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Teaching Philosophy Statement: Barbara Phillips

Management and Marketing, Commerce, U of S

I like teaching. I like learning about teaching. And I especially like reading others' teaching philosophies. I love it when other teachers select analogies -- teaching is like lighting a bonfire, or teaching is like giving students wings -- that explain, instruct, and inspire. When I look at my own teaching, however, I am struck at how prosaic it is. For me, teaching is like stuffing a backpack. You know the ones I mean -- the heavy-duty, oversize backpacks that students shoulder down the halls of our institution. I think our students' metaphorical backpacks are just as large and just as valuable. In these backpacks, students carry with them the knowledge and skills they will need for their journey through life. When students come to my classes, their backpacks have already been partially filled by families, life experiences, and other instructors. The backpacks are deep and sometimes it's hard to see what they are carrying in there.

Through my teaching, I attempt to place items in my students' backpacks. First, the theoretical knowledge of our discipline goes in. In Introduction to Marketing, I toss in the steps of the consumer decision-making process. In Marketing Communication, I cram in the rules of effective fear appeals. In Popular Culture, the characteristics of postmodernism.

The next layer of the students' backpacks is reserved for practical Marketing skills. In Introduction to Marketing, students have to set the probable price for peanut butter slices. In Marketing Communication, they create an advertising campaign for a local non-for-profit company. In Popular Culture, they learn to gather and analyze information for a research paper.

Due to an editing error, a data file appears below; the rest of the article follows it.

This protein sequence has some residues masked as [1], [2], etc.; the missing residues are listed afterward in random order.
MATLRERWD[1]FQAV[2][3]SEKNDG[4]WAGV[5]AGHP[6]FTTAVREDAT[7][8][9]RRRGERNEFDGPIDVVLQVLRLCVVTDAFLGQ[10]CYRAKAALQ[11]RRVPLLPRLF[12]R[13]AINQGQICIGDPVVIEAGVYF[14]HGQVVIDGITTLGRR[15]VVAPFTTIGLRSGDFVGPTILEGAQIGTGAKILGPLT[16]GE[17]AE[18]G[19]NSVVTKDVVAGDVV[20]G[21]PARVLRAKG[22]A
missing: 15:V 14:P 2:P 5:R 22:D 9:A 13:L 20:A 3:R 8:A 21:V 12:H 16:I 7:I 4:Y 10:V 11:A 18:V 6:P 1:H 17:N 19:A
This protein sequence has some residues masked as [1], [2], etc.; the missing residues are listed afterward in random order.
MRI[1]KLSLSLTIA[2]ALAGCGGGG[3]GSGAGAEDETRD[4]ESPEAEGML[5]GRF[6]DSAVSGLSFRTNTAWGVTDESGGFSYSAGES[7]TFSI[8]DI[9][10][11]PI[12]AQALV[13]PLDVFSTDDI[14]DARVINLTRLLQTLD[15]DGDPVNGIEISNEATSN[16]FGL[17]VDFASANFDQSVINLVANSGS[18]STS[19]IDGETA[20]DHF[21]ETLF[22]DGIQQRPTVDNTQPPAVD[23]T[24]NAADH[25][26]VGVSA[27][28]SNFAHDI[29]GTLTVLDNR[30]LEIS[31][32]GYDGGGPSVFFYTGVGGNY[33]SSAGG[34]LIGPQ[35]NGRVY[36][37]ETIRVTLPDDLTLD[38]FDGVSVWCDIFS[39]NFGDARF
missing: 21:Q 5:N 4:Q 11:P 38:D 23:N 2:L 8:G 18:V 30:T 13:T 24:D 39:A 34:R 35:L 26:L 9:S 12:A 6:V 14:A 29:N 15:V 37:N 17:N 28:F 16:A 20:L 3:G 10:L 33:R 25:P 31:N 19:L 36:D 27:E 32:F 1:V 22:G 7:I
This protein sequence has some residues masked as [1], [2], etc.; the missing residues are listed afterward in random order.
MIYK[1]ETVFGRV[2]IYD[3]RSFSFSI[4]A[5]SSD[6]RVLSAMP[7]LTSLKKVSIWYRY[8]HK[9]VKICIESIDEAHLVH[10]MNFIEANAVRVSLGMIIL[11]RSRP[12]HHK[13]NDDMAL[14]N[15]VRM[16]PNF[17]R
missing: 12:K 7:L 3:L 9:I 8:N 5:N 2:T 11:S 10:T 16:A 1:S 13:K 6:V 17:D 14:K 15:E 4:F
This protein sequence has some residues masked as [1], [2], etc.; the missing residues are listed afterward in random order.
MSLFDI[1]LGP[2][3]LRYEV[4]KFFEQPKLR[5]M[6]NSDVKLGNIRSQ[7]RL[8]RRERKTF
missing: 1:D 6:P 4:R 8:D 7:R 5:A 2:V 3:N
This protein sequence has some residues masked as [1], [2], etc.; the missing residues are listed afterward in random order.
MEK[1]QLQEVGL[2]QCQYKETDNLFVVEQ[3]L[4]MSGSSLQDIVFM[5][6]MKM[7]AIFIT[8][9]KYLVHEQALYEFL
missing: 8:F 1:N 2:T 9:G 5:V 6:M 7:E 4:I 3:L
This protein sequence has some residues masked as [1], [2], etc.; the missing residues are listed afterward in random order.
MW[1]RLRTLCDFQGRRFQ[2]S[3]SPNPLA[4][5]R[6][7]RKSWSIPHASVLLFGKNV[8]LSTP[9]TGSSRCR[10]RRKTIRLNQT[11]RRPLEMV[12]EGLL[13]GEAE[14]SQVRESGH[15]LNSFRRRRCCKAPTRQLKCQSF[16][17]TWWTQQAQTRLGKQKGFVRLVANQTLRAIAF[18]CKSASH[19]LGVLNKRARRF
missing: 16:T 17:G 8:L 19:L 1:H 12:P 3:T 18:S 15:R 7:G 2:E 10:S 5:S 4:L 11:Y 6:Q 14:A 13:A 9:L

By this time, the students' backpacks are pretty full but I'm not done yet. My final job is to expand their backpacks so that more will fit in them. I do this by asking them to analyze, question, and think. A good example is the assignment in Popular Culture class that requires students to watch WWF [now WWE] wrestling on TV with three different types of people and write about it. Although the students read this assignment in disbelief, the resulting discussion asks them to ponder why violence is popular in our culture, who profits and who is hurt by mediated depictions of reality, and how we as viewers shape our cultural experience. Sometimes, I can actually see their backpacks grow in class as they experience new ways of thinking about an issue. And sometimes students have to discard something from the bottom of their backpacks that has lain there, unexamined, for many years to make room for a new idea.

The good thing about stuffing a backpack is that it is a lot of fun. I imagine stuffing a parachute would be a grim affair. But stuffing a backpack is not so serious. As my mentor said to me many years ago, "The good thing about Advertising is that if you make a mistake, no one dies." The same is true of teaching. I also know that as soon as students are out of my sight, they dump things out of the backpack to lighten the load. With these characteristics in mind, I can't just force items into the backpack. I have to get students to want to carry my backpack stuffers around. So I try new things in teaching. What do students discard? How can I get items to stick around longer in the backpack? Will this exercise expand that backpack or not? Mistakes are OK because I can always try again. In addition, I find that the students might not notice how heavy the backpack has become if the stuffing process is interesting and even entertaining.

As students prepare to graduate, they leave me, their backpacks full. My sincere desire is that they journey further than I have, see more, achieve more. And somewhere along the way, they'll pull something out of their backpacks and think of me.

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